photo of coffee shop table
Photo: Sammi Ciardi

Many students at our university relish the opportunity to part with their money in Zest, a local café and salad bar in St Andrews. However, how many of them actually know where the money they spend there goes? The Saint sat down with Lisa Cathro, the owner of Zest, to find out more about the string of projects that the Zest team is involved in.

Zest has grown as a result of a desire to help others live fulfilled lives, a cause that is championed by the owner herself. Ms Cathro is passionate about human welfare and has spoken publicly in the past about her experiences as a victim of domestic abuse as well as about her struggle with depression and anxiety.

Ms Cathro began the business with little experience and limited funds shortly before the economic recession began. She admits, “I had no idea how to run a business never mind navigate it through the recession, so it was a huge learning curve, it was massive. We got through, made a lot of mistakes, learnt from them, fixed it.”

Not long after Ms Cathro had taken charge of the business she was approached by Fife Council Supported Employment Service and asked if she would provide a placement for someone with learning difficulties. It was this experience that led her to not only seek support herself, but also to her finding what she truly wanted to achieve with her business.

Following this Zest began to offer placements to men from local prisons, which Ms Cathro believes will serve them well upon their release.

Speaking about this ongoing arrangement, she said: “If the prisoners know they have perspective employers who know they’ve been inside, they can phone me and have a chat. It’s mainly about confidence, and getting used to being in a normal environment, having normal conversations, getting to know people, building relationships and learning skills.”

The rest of the Zest team are now heavily involved in teaching and training, and Ms Cathro has attended various courses including as Mental Health First Aid which have equipped her for widening her range of employees. For example, Zest has now worked with Enable Scotland, Fife College and the Department for Work and Pensions (DWP) as part of its mission to provide supported employment.

Even after setting up all of these new ventures, the Zest team did not stop the expansion of their community work there. Following the initial prison work placements, Ms Cathro started up an employability course that lead to her teaching groups within the prison advanced skills, and even finding them work experience in branches of Costa around the Dundee and Perth area. Her next employability training course with ten inmates is set to begin shortly, and new apprentices will soon begin work in both the café and salad bar.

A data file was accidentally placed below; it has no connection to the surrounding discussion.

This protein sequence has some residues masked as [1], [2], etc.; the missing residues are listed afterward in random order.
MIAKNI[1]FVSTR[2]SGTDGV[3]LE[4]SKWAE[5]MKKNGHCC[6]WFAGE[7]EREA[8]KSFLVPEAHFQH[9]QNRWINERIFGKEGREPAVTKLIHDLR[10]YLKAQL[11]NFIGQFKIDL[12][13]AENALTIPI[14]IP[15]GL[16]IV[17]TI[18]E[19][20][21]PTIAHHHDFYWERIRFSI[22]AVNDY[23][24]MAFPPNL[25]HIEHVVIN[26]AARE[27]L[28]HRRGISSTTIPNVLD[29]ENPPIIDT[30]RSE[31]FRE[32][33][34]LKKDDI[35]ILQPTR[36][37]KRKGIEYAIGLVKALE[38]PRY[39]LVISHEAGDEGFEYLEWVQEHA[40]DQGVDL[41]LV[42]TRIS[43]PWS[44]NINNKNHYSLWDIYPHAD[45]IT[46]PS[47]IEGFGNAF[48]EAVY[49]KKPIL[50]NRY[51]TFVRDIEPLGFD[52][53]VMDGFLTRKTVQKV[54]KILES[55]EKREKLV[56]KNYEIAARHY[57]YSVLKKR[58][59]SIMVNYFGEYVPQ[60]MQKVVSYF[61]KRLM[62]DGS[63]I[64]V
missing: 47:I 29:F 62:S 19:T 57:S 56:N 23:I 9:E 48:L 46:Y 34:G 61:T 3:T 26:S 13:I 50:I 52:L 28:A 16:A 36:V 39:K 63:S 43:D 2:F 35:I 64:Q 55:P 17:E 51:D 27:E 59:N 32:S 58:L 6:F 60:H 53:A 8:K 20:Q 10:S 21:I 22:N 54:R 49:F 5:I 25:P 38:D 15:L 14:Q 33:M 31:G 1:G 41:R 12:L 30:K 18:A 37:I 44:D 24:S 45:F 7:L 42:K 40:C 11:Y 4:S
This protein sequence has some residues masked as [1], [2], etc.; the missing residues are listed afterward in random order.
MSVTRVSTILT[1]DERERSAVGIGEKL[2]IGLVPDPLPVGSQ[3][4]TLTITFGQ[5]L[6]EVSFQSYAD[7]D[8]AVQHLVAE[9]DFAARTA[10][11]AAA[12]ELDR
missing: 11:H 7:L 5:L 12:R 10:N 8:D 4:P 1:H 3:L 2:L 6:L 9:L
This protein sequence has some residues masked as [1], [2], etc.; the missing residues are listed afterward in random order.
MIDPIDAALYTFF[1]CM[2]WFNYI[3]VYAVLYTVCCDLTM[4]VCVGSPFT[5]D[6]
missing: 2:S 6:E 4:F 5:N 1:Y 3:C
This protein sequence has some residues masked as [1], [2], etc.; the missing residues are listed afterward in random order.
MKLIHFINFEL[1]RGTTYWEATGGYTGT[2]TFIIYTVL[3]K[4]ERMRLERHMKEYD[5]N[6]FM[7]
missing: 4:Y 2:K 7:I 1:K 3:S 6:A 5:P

Moreover, the team will soon embark on a series of new projects, which include sponsoring and running a workshop for the Fine Dining Society, beginning their own Wednesday afternoon ‘Introduction to Coffee’ classes and heading the campaign to make St Andrews a dementia-friendly community.

Furthermore, due to the lack of Fair- trade branding in Zest, many people are unaware of the superior nature of the coffee they serve. Ms Cathro who, along with her café manager, is an internationally trained Master Barista and one of only five coffee trainers in Scotland, is proud to use her friends’ Aberfeldy based coffee company, Glen Lyon.

She said: “speciality grade is like the top 5 per cent of all the coffee in the world and there’s only about 5% per cent of cafés that actually sell speciality grade, but it’s increasing, especially in London.”

Continuing, she added, “For our coffee, we pay about 10 to 20 per cent above Fairtrade prices. That’s because the farmers are rewarded for putting the time and effort in to learn about how to grow excellent coffee. They’re not given handouts, they’re not given subsidies, they earn that.”

Ms Cathro explained that there was a large difference in farmers who wanted to work for themselves and those employed at large plantations. “So people who are looking for an organic label, [generally find that from coffee that comes from] bigger farms that have been certified, whereas [Zest] is buying from really small farms that are doing things really well and producing a great crop, but they’re maybe not wanting to spend that extra money” she said.

The coffee isn’t the only thing to be paid attention to. Responding to the increase in dietary requirements and preferences, Zest not only has a delicious display of gluten-free cakes on offer in the café, but has also opened a salad bar on Market Street, creating a haven for vegetarians, vegans and those who live by clean-eating.

When asked in what way she believes Zest can cater for this market, Ms Cathro answered, “At the salad bar, we get everyone who’s got allergies or can’t have certain things. There are so many vegan options with all the juices.”

It is clear that while we may thoughtlessly purchase refreshments and food without giving a second thought to their origins or to the staff who serve them to us, every detail is considered at Zest, by a team comprised of individuals who are passionate about both people and produce. With very little funding available to them, it is Zest’s customers who make the team’s work possible.

Ms Cathro is appreciative of the support that she has built up in St Andrews saying, “We have ended up having a much stronger team ethic and much stronger team, and it has become more like a family.” She publicly recognised this by changing the slogan of the shops to ‘Together We Are Zest’ because, as she points out, “it’s all about the people, if it was just me it wouldn’t work.”

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